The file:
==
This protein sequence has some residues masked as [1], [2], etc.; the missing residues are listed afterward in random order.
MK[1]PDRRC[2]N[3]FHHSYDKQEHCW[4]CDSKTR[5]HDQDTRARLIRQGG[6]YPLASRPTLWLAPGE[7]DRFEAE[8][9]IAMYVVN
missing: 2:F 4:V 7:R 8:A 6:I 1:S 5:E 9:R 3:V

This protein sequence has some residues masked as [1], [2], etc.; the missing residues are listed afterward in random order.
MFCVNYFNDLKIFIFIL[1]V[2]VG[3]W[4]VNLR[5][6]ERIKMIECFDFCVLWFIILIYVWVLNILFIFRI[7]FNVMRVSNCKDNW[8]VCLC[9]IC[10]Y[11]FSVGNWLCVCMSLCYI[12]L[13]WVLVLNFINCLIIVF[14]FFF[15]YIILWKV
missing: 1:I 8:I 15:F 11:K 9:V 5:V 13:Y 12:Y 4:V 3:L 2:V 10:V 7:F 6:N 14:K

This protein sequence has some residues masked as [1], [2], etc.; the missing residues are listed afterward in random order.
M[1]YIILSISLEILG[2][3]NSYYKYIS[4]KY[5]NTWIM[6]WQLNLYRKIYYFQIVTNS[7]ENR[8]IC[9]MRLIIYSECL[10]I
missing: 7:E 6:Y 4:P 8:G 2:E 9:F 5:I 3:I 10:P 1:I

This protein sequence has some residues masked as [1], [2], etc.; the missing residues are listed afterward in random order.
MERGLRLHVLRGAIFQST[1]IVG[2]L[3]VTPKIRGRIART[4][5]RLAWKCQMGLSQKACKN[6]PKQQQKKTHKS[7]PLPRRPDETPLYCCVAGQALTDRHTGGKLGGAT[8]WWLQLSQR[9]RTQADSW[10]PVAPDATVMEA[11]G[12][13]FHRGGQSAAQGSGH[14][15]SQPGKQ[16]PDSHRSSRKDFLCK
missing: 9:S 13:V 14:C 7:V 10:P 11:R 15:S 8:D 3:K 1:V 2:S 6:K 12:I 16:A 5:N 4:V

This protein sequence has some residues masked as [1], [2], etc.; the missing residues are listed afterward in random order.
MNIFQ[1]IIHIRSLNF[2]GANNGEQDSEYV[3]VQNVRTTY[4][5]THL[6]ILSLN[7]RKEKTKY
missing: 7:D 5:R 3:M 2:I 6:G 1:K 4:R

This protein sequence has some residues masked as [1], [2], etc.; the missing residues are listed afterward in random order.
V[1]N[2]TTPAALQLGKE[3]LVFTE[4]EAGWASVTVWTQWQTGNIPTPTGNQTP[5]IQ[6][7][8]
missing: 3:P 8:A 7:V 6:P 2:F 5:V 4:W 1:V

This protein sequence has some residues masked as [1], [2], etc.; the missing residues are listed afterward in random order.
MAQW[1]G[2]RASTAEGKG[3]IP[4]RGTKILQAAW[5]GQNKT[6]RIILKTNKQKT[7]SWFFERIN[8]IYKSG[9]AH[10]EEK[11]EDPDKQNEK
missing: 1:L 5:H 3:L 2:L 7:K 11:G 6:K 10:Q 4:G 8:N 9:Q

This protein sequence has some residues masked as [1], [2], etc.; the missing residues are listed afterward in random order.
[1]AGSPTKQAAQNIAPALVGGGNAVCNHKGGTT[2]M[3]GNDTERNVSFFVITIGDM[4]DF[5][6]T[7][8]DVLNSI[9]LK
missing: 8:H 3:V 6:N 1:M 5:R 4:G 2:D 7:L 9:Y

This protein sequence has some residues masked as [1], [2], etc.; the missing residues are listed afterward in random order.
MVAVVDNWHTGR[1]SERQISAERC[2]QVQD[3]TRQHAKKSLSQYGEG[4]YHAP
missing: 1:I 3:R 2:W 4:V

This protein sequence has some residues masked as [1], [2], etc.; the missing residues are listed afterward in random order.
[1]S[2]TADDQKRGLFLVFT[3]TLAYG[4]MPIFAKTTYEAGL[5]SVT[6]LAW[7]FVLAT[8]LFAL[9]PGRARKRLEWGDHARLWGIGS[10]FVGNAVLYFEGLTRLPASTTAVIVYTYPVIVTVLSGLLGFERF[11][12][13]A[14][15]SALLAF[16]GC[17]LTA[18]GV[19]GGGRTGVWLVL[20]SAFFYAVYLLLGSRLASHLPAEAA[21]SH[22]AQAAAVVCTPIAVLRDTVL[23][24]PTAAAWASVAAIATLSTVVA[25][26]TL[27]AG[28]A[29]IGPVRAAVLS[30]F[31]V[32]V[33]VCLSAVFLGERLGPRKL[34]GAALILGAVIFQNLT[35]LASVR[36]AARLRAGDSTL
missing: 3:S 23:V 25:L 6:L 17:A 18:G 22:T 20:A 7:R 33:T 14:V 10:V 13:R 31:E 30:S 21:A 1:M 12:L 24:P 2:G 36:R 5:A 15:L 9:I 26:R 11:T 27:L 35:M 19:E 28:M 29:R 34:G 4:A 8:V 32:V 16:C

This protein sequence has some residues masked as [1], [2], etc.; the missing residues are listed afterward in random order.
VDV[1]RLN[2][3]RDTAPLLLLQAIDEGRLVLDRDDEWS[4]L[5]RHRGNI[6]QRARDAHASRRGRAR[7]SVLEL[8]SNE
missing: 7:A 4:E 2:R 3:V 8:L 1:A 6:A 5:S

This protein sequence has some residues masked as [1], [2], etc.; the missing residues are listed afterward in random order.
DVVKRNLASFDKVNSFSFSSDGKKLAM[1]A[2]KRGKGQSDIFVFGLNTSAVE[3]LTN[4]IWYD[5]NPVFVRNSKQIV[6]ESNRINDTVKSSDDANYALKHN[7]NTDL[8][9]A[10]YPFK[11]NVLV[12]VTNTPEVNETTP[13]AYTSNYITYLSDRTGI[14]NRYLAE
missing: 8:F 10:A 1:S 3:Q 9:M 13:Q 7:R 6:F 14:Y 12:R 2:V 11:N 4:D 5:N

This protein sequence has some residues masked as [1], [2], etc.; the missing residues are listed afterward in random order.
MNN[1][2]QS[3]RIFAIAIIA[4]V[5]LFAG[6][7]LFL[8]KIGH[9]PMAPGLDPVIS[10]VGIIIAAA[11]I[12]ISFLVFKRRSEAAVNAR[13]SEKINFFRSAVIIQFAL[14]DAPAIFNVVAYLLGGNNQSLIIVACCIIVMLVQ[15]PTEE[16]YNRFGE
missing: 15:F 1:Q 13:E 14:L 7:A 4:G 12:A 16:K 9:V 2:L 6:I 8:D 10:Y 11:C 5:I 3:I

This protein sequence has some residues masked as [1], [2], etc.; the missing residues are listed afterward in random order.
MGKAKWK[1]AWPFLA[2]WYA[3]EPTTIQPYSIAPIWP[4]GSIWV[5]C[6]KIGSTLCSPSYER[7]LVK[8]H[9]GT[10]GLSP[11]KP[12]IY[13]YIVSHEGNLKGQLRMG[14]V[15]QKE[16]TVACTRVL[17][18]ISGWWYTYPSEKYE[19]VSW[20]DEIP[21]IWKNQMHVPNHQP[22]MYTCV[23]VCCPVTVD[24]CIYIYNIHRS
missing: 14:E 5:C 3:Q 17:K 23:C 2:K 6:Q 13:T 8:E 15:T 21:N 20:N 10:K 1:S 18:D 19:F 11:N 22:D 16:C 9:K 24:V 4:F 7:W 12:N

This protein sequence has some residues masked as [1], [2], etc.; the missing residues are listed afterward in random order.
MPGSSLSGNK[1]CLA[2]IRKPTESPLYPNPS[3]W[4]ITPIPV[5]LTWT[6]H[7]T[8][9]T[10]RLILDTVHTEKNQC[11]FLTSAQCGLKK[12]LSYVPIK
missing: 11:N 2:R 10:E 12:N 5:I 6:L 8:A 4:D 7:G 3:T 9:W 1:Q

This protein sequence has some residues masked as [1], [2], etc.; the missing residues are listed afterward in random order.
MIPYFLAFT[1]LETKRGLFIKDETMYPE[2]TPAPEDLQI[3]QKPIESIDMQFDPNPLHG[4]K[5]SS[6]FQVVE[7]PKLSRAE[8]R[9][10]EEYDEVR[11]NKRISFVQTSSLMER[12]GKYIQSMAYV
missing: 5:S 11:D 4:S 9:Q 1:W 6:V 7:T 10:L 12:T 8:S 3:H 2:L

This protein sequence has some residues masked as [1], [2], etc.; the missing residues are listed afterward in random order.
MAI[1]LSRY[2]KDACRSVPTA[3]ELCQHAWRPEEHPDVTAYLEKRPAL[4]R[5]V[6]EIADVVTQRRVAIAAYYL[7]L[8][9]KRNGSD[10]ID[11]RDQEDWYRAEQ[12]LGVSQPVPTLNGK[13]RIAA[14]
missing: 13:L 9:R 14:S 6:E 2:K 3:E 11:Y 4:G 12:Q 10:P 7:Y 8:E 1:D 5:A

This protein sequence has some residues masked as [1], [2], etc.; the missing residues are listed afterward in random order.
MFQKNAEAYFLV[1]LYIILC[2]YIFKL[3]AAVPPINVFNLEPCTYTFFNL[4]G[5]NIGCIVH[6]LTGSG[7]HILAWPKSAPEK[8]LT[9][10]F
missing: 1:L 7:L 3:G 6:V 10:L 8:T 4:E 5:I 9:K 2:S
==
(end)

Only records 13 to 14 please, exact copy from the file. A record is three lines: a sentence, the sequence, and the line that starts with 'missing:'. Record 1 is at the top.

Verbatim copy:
This protein sequence has some residues masked as [1], [2], etc.; the missing residues are listed afterward in random order.
MNN[1][2]QS[3]RIFAIAIIA[4]V[5]LFAG[6][7]LFL[8]KIGH[9]PMAPGLDPVIS[10]VGIIIAAA[11]I[12]ISFLVFKRRSEAAVNAR[13]SEKINFFRSAVIIQFAL[14]DAPAIFNVVAYLLGGNNQSLIIVACCIIVMLVQ[15]PTEE[16]YNRFGE
missing: 15:F 1:Q 13:E 14:L 7:A 4:G 12:A 16:K 9:V 2:L 6:I 8:D 10:Y 11:C 5:I 3:I

This protein sequence has some residues masked as [1], [2], etc.; the missing residues are listed afterward in random order.
MGKAKWK[1]AWPFLA[2]WYA[3]EPTTIQPYSIAPIWP[4]GSIWV[5]C[6]KIGSTLCSPSYER[7]LVK[8]H[9]GT[10]GLSP[11]KP[12]IY[13]YIVSHEGNLKGQLRMG[14]V[15]QKE[16]TVACTRVL[17][18]ISGWWYTYPSEKYE[19]VSW[20]DEIP[21]IWKNQMHVPNHQP[22]MYTCV[23]VCCPVTVD[24]CIYIYNIHRS
missing: 14:E 5:C 3:Q 17:K 23:C 2:K 6:Q 13:T 8:E 15:T 21:N 20:N 10:K 1:S 18:D 19:F 11:N 22:D 16:C 9:K 24:V 4:F 7:W 12:N